EU: Taliban fighters control 65% of Afghanistan

Official in Brussels fears militants are poised to capture 11 provincial capitals and aiming to isolate Kabul

Taliban fighters are seen in Kunduz city, northern Afghanistan. AP Photo
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Taliban fighters control 65 per cent of Afghan territory and are threatening to seize 11 provincial capitals, the EU believes.

A Brussels official said the Taliban were trying to cut off Kabul from forces in the north of the country that support the Afghan government.

The official said at a briefing in the Belgian capital that increasing numbers of Afghans were fleeing their homes, with many heading to Iran.

Delivering humanitarian aid to Afghans is becoming more difficult owing to the fighting between the Taliban and government forces.

Some countries have told their citizens to leave Afghanistan as the fighting escalates following the departure of US and Nato troops.

Military insiders said foreign embassies were hurrying to destroy spare weapons to stop them falling into the hands of the Taliban.

Several provincial capitals have already been overrun by the militants, who ruled Afghanistan until the US-led invasion removed them from power in 2001.

After withdrawing ground troops, the US launched air strikes to support government troops but said it was up to Afghan forces to defend their country.

Europe’s estimate that the Taliban have seized about two thirds of the country comes after the militants claimed to control 85 per cent of its provinces.

Refugee fears

The EU official described the situation in Afghanistan as challenging but “not desperate”.

They said Brussels wanted to avoid Afghanistan from slipping into a state of civil war and triggering a “massive flow of migration” to Europe’s borders.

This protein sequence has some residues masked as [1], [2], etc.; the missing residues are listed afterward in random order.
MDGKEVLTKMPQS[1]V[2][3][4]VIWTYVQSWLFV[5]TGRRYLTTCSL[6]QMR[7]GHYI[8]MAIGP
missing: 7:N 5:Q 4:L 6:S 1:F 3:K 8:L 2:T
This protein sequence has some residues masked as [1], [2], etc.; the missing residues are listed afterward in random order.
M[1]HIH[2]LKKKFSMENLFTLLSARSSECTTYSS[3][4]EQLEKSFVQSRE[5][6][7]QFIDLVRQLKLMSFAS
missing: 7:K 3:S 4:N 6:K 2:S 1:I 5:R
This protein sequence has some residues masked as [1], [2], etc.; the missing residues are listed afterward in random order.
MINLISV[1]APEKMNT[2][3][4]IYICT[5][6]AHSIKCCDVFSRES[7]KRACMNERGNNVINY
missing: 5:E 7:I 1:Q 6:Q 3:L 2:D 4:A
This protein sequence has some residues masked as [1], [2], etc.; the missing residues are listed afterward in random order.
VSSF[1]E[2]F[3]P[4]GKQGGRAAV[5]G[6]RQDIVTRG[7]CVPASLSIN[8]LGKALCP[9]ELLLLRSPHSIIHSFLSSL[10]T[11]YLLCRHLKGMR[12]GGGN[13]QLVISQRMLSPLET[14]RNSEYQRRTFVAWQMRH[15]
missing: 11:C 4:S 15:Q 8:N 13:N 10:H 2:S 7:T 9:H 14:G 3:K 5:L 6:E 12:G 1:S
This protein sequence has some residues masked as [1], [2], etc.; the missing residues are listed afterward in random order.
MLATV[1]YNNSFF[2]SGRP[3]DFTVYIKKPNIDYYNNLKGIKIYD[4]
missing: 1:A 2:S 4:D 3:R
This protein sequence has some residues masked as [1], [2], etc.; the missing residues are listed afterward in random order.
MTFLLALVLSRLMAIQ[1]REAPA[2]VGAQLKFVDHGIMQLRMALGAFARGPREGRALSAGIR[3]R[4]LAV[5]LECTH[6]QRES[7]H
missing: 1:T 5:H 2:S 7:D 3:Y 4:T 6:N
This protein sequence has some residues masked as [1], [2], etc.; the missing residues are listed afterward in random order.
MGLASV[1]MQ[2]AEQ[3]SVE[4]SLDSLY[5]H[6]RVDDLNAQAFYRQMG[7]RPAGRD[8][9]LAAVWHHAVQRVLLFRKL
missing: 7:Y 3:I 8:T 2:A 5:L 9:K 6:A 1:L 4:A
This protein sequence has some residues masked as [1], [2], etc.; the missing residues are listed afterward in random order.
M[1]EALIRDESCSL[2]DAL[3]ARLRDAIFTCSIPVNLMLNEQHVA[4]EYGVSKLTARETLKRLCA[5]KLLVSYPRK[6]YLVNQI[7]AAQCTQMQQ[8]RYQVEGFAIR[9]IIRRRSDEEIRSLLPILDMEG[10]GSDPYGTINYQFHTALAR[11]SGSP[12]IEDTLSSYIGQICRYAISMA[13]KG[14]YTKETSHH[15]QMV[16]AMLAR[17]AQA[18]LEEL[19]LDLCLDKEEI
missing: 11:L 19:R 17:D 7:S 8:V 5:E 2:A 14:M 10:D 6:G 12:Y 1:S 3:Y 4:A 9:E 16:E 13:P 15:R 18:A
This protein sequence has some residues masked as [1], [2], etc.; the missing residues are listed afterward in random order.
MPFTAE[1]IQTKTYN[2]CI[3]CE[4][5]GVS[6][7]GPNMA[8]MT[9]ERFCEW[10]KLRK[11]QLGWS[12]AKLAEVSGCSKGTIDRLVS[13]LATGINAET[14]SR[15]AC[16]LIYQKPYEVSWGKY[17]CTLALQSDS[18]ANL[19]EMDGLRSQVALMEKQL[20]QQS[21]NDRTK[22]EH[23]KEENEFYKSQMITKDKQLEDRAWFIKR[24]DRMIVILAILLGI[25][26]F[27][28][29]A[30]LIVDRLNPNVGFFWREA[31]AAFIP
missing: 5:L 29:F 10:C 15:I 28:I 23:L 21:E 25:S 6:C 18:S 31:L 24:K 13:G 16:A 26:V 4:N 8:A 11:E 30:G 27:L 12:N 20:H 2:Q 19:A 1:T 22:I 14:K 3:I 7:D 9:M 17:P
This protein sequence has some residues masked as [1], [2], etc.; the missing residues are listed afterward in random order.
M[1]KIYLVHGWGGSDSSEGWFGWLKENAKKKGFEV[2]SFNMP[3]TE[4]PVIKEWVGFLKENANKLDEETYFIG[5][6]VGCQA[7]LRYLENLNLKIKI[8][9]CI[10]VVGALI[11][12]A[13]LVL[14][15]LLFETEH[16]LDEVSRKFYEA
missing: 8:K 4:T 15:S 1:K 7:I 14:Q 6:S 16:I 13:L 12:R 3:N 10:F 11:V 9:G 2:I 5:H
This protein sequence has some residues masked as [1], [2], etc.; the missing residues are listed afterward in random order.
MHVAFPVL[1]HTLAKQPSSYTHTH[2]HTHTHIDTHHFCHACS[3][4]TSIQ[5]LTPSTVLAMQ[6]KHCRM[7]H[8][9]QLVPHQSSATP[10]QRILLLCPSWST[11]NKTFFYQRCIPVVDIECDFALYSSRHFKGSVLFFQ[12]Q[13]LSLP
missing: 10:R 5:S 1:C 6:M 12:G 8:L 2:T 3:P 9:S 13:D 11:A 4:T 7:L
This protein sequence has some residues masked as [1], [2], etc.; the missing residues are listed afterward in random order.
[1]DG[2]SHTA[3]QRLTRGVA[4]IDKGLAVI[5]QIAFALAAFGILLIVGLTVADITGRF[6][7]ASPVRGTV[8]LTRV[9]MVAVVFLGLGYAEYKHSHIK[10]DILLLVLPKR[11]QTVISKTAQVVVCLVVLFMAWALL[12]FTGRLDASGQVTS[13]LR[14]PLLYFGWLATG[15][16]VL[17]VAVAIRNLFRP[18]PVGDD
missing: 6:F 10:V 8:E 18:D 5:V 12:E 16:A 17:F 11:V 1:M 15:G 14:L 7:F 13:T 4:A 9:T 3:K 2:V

More than one million asylum seekers sought refuge in Europe during the 2015 migration crisis, many fleeing from Syria and Iraq.

Afghanistan’s situation was different to crises in Syria and Iraq because it has a solid government and recognised authorities, the official said.

But pressure is growing on EU governments to stop deporting people to Afghanistan because of the deteriorating situation.

UN human rights chief Michelle Bachelet said there were reports of acts that could amount to war crimes or crimes against humanity.

These included what she said were "deeply disturbing reports" of the summary execution of surrendering government troops.

"People rightly fear that a seizure of power by the Taliban will erase the human rights gains of the past two decades,” she said.

About 400,000 Afghans are estimated to have been displaced from their homes this year.

The country also faces a drought and a third wave of Covid-19 infections, said Antonio Vitorino, head of the International Organisation for Migration.

He said fighters and neighbouring countries should do everything possible to keep border crossings open to enable humanitarian assistance.

“These factors leave almost half of Afghanistan’s population in need of emergency relief assistance, with needs expected to continue to rise,” he said.

“I also call on the international community and our donors to support our efforts and not abandon Afghanistan at this critical moment.”

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Updated: August 10, 2021, 2:38 PM